The process of transition looks completely different for every person who goes through it. Some folks start at hormone replacement therapy and go all the way to surgery, while others may be completely satisfied on hormones alone. Living in a world where every human is totally unique is a beautiful thing, and we are free to decide where our journey takes us. No two people transition in the same way. The same can be said for their partners. As any partner of a transgender person knows, after walking through the five stages of grief, we go through a transition of our own.
I guess for some people, the only way they could find happiness is to just pack up and leave after their partner comes out as transgender. To me the commitment of marriage vows deserve a considerable amount of effort before throwing in the towel, and even more so when there are children involved. However, for others it is simple to walk away. I believe you will never truly know if your relationship could survive transition unless you attempt to do so. Giving yourself time to process everything at a slow and steady pace has worked for many partners. Any time love is the main ingredient in a relationship you are already a few steps ahead.
"SO HOW IS IT THAT I HAVE BEEN ABLE TO FIND PEACE IN MY WORLD FULL OF RUCKUS?"
When talking to married cisgender partners I have heard many say, “this is not what I signed up for.” Meaning that they married their spouse not knowing that they were living as the opposite gender. Being in that situation myself, I can totally understand where they are coming from. When I was first married I did what most newlyweds do. I tried to imagine what life would be like for my partner and I after our youngest graduated from high school. I can honestly say that the vision in my head was not the way that we are living today. So how is it that I have been able to find peace in my world full of ruckus? By taking one day at a time, weighing each decision fully before moving on to the next one, and lots of patience.
I say it all the time, and I mean it more than you know. You must practice self-care. Carve time out in your day to do the things that you enjoy, make you feel centered, and most of all, bring you happiness. It is very easy to put ourselves last on the list when the list is as long as your arm. So make yourself a priority. Having a good therapist is key. Try to find someone that you feel comfortable with and can connect to. Do not feel guilty leaving any therapist. It is not possible for them to specialize in everything, so if you feel like you are not getting what you need from your sessions, move on, otherwise it is a waste of your time and money.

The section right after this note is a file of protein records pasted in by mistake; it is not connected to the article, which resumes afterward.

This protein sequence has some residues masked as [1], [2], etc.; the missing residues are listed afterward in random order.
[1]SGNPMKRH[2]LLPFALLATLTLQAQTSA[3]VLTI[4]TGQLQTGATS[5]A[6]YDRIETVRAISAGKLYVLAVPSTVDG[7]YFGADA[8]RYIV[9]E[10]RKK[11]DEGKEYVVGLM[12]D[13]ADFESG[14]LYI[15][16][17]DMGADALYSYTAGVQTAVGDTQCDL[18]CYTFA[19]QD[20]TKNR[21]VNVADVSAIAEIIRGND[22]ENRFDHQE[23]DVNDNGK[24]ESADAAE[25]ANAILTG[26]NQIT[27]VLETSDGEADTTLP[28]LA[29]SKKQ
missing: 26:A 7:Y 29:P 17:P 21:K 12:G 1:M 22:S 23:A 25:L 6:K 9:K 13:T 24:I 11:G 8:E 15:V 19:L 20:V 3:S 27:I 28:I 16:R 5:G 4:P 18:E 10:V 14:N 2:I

"IF YOU ARE LUCKY ENOUGH TO FIND A SUPPORT GROUP FOR PARTNERS EITHER ONLINE OR IN PERSON, JUMP ON THE CHANCE TO GO."
Meditation is amazing for anxiety. If you don’t know where to start, you can find some really great guided meditations on the internet. Beginner meditation might be a good place to start. I am also a big believer of keeping a journal. Personally I have had one since I was fifteen years old. Whenever I have too many things rattling around in my head, writing it down on paper has always helped me to sort them all out. In case you didn’t know, exercise is also amazing for your mental health. Wake up those happy endorphins and put them to work. If you are lucky enough to find a support group for partners either online or in person, jump on the chance to go. Having other folks to talk to who have been in your situation is so invaluable.
My ex father in law always said to me, “if you don’t take care of yourself, you won’t be able to take care of anyone else.” I was young, full of energy, and mostly unburdened then, so I would smile, shrug him off, and say “sure Dad.” I would walk away and laugh to myself. Now I see the wisdom in those words. He was so right. If I am recharged and centered, I am a better mother, wife, employee, friend, and over all human.